Why aren’t there more women in motorcycling?

Because I am too lazy to come up with original content this morning, I’m going to reprint a post I made last night to the Motorcycle-USA forums.

The thread began by talking about the Femmoto track day and eventually, someone asked the ubiquitous question “why aren’t there more women in motorcycling?”

Here was my response:

Now, to the question of “why don’t more women ride?”. I’ve put a lot of thought into the general question of “why don’t more women [whatever]” over the past 10 years or so, originally as it pertained to computer programming (one of my degrees is in Computer Science; my college thesis was on Women in Computer Science — available here, for those interested).

To make a very long set of theories and thought processes short, I don’t think it matters one single solitary bit why more women aren’t riding.

Ask a group of 10 women riders, and you’ll get 10 different answers. You’ll hear why this particular woman didn’t start sooner, why that particular woman is ashamed not to love riding more than she does. You’ll hear true stories about women being told that “girls can’t ride”, that “moms who ride are bad parents”, that “women aren’t strong enough/tall enough/quick enough” to physically handle a motorcycle.

All of these reasons — and more — are valid, and they’re real, and they’re true. But they also don’t matter.

Every time someone sees a female motorcyclist, we get the message across that we’re not different. A woman riding is just like a man riding. I don’t do anything spectacular or brave or incredible by slinging a leg over a bike. I vote; I work outside the home; I own property; I ride a motorcycle. There is nothing intrinsic about riding a bike that requires a penis to operate it. To me, my riding is no different than my boyfriend riding. I haven’t overcome some huge hurdle or stigma in order to commute in the rain with car drivers trying to plow me over. I just love to ride.

I enjoy discussions about women riders, and I adore events like Femmoto that bring us all together, but fundamentally, there is no smoking gun. There is no one (or three, or fifteen) reason(s) why more women aren’t riding. Every woman who doesn’t ride a motorcycle is like every man who doesn’t ride — maybe they’re afraid, or maybe a family member was hurt while riding once, or maybe they just never really thought they’d like it.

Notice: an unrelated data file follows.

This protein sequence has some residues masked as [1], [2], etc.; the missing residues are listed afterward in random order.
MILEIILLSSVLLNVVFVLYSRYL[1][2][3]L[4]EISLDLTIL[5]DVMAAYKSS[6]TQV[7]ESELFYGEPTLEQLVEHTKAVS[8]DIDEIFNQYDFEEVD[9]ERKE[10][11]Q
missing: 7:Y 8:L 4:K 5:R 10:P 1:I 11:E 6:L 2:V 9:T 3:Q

A much better question, in my humble opinion, is “why isn’t there money in women’s motorcycling?”. Manufacturers of motorcycles and of gear aren’t neglecting the women riders because of some conspiracy — they’re neglecting us because they can’t make enough money catering to us. So my question is “where’s the money?”. Why aren’t more women buying leather track suits? Why aren’t more women buying smaller sized helmets?

I think a lot of this is education — women may assume that gear will be ill-fitting, so they may settle for a men’s cut jacket or a slightly too-large helmet, for example. And this goes back to just meeting more fellow riders. This weekend, I learned about at least two or three gear companies that I hadn’t heard of before, not to mention new (to me) magazines, products, and bikes.

I appear to be rambling, so I’ll summarize.

1) Focus your energy. Write to manufacturers, stating what you like about their products and what you wish they did differently. Like your rain suit but think the legs are too long? Send ’em an email.

2) Fill out every single survey you lay your eyes on. Make sure to proudly circle that “F” under “sex” (or write it in if they don’t ask!) and be honest about what you buy. Let them know you’ve got a wallet and aren’t afraid to use it!

3) Spread the word to other women. Print up some business cards with your name, email address, website, and the name/site of any women’s riding organization you belong to. Hand them out whenever you see another female rider — at the gas station, at a scenic vista, at a track day. We’re all foot soldiers.

Power to the people, kids.

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